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The Intersection of AI and FP&A: A Current Overview

March 12, 2024

Artificial Intelligence (AI) is an important topic, as its use across various industries continues to evolve. While it isn’t exactly new technology, what has significantly changed is its exponential growth and adoption. The introduction of ChatGPT and DALL-E has made AI more accessible, exciting, and available to the public.

The finance sector is not historically adventure-seeking, but contrary to what you might think—this sector has actually accelerated AI development in the last few years. The determination of many finance companies to automate menial tasks, detect anomalies, and prevent fraudulent transactions powered the research, development, and eventual widespread adoption of AI.

Although finance, in general, continues to rely on human intervention and judgment, the penetration of AI in finance is not at all surprising. Most finance roles involve collecting data, combining data sources, and analyzing data. The operational and strategic decisions recommended by finance to senior management come from data. Taken in the context of Financial Planning & Analysis (FP&A), AI has started disrupting and upgrading the way FP&A professionals work. But before we go too deep into the state of AI in FP&A, let us first look at the differences between Machine Learning (ML), AI, and the concept of Predictive Analytics.

Machine Learning describes a subset of artificial intelligence; the term came into existence in the 1970s. ML is distinguished by a machine or program that is fed and trained on existing data, enabling it to then find patterns, make predictions, or perform tasks when it encounters data it has never seen before. Examples of machine learning applications today include recommendations of products or services, fraud detection, and self-driving cars.

Artificial Intelligence is a field of computer science that aims to create systems capable of performing tasks that would normally require human intelligence. Generative AI is an AI technology that broadly describes ML systems capable of generating text, images, code, or other types of content, often in response to a prompt entered by a user. Generative AI automates the creation of new content that did not previously exist.

Predictive Analytics is a branch of advanced analytics that uses historical data, statistical modeling, data mining techniques, and machine learning to make predictions about future outcomes. It is an advanced form of analytics that helps to answer questions surrounding what might happen next. Machine learning is a key component of predictive analytics. Predictive Analytics often uses ML algorithms to analyze datasets and identify trends or patterns that are useful in making predictions. It requires historical data to train models and apply those to new and unseen data to come up with forecasts or predictions.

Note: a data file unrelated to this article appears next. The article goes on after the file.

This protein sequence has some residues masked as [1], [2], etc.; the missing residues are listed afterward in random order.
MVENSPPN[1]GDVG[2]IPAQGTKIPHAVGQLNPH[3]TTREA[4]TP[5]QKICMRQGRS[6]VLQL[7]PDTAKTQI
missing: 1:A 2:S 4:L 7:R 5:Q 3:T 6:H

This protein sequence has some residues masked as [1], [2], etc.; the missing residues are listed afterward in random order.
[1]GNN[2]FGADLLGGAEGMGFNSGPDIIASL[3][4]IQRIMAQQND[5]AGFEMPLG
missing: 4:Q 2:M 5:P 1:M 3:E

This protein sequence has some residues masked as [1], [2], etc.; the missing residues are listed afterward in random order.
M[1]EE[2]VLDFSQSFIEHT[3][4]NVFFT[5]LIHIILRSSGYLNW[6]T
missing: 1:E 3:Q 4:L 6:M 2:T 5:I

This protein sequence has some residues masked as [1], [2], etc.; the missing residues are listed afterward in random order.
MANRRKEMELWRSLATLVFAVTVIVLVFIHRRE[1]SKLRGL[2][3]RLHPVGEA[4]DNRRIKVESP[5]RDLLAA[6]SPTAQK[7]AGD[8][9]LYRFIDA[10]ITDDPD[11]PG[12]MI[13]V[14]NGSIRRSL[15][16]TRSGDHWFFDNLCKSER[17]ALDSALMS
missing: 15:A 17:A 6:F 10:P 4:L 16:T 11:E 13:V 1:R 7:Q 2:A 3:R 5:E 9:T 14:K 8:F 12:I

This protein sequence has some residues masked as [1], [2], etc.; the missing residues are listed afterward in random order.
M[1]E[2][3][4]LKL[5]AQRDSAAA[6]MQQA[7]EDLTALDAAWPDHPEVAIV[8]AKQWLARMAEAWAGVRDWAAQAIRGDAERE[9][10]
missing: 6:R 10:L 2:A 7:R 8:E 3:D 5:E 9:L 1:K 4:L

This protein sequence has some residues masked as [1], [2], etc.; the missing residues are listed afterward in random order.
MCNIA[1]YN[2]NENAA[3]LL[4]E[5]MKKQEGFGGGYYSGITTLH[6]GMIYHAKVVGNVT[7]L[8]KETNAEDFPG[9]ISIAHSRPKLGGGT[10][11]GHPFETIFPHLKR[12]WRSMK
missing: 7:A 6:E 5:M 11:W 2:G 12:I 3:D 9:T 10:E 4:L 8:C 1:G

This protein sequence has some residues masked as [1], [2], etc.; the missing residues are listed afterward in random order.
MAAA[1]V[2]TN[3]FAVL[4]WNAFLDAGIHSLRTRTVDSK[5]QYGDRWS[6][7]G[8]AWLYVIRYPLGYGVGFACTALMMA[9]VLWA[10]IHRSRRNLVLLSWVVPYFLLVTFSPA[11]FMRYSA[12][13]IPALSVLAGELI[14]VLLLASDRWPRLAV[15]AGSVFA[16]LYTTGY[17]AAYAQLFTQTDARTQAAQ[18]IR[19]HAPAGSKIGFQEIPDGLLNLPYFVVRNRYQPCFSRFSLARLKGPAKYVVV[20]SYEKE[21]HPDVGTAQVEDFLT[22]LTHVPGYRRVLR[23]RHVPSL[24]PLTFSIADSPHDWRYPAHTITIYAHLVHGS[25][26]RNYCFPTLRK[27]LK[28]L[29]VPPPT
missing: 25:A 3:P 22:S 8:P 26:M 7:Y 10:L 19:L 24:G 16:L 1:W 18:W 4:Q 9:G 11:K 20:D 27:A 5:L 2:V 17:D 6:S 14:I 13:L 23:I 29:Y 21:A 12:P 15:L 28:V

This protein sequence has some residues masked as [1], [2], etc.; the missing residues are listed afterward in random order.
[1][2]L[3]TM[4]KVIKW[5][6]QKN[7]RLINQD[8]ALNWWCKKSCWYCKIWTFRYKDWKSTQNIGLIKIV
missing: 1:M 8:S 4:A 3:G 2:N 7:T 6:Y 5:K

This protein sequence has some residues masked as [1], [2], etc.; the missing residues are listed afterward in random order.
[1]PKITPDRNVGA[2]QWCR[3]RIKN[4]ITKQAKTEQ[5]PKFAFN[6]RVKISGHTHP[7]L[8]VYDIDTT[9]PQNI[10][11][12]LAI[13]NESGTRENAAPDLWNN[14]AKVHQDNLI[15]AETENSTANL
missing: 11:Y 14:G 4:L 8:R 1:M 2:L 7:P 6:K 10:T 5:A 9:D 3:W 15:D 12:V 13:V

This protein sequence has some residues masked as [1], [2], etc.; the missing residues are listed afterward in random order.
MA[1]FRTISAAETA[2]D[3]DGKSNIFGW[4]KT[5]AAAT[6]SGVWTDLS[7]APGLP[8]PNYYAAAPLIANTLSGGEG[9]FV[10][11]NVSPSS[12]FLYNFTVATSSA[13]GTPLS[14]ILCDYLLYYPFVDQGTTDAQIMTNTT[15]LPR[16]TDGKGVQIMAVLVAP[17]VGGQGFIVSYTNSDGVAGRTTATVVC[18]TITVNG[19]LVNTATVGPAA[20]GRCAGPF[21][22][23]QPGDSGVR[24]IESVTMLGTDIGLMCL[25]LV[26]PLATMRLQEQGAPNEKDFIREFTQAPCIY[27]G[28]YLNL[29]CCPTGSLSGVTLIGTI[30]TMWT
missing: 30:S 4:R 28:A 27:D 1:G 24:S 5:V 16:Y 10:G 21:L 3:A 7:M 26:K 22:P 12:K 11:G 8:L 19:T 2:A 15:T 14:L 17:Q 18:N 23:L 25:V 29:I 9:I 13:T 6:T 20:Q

AI Today in FP&A

After working with several finance departments over the years, what I’ve learned is that finance professionals are eager to learn and apply best practices and to improve the way they do things—their constant pursuit of increased efficiency reflects this commitment to productivity. At the same time, I have not met many FP&A professionals who have specifically asked for AI or ML in their search for FP&A solutions. However, if I can answer their questions on how to do things better using AI or ML, they are keen to learn and listen. These days you can use machine learning for developing a driver-based P&L forecast based on historical data, which is a better, faster, and more accurate way of forecasting. You can also use chatbots and predictive analytics to eliminate repetitive and manual work done by highly trained FP&A professionals.

There are still concerns on the use of AI in FP&A. Those concerns focus on security, data, integrity, traceability, and compliance. Many finance professionals think that AI-related data cannot be trusted yet because it isn’t secured. It’s also very difficult to explain and trace should questions arise on how the predictions came about. Finally, there isn’t yet any clear guidance on compliance requirements governing the use of AI.

What is clear is that FP&A will continue to rely on human expertise and judgment. This aligns with the Epicor strategy of delivering AI that augments work to inform human expertise, freeing up resources to focus on strategic issues that help build the business. We see a time coming when AI might significantly reduce the amount of time needed to perform certain repetitive tasks; many companies are already benefiting from this efficiency today.  Within FP&A, Epicor AI will upgrade the way FP&A professionals collaborate, tell their story, and make recommendations.

See how Epicor leverages machine learning in financial forecasting, helping drive the Insight Advantage for your business.